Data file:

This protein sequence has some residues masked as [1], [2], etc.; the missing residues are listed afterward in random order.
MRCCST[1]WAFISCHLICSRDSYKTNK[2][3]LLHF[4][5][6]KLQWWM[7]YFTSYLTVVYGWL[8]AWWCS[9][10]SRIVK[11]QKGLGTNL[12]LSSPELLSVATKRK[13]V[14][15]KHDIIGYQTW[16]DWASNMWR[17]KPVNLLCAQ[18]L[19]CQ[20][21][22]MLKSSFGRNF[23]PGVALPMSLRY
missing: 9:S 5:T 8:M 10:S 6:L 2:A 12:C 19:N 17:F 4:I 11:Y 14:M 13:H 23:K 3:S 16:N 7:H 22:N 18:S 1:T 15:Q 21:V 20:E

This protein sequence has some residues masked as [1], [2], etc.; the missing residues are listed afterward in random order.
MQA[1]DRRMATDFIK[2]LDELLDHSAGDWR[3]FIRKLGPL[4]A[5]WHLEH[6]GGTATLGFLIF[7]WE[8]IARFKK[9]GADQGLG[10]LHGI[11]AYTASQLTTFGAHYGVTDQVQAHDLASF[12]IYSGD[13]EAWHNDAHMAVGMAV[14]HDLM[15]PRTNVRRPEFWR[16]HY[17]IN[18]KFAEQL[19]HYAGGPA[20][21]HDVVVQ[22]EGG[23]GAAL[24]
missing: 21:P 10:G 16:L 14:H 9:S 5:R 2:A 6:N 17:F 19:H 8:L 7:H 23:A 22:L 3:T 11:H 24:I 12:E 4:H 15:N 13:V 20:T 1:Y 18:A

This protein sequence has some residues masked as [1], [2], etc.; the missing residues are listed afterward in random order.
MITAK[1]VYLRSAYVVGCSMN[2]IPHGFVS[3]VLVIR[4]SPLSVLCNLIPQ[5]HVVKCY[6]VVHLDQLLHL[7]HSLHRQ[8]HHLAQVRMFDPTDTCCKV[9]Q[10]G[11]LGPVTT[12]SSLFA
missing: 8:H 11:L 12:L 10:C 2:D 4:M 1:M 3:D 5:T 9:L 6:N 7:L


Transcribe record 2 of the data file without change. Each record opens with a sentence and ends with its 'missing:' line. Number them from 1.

This protein sequence has some residues masked as [1], [2], etc.; the missing residues are listed afterward in random order.
MQA[1]DRRMATDFIK[2]LDELLDHSAGDWR[3]FIRKLGPL[4]A[5]WHLEH[6]GGTATLGFLIF[7]WE[8]IARFKK[9]GADQGLG[10]LHGI[11]AYTASQLTTFGAHYGVTDQVQAHDLASF[12]IYSGD[13]EAWHNDAHMAVGMAV[14]HDLM[15]PRTNVRRPEFWR[16]HY[17]IN[18]KFAEQL[19]HYAGGPA[20][21]HDVVVQ[22]EGG[23]GAAL[24]
missing: 21:P 10:G 16:L 14:H 9:S 5:R 2:A 6:N 17:F 19:H 8:L 7:H 23:A 22:L 3:T 11:H 24:I 12:E 4:H 15:N 13:V 20:T 1:Y 18:A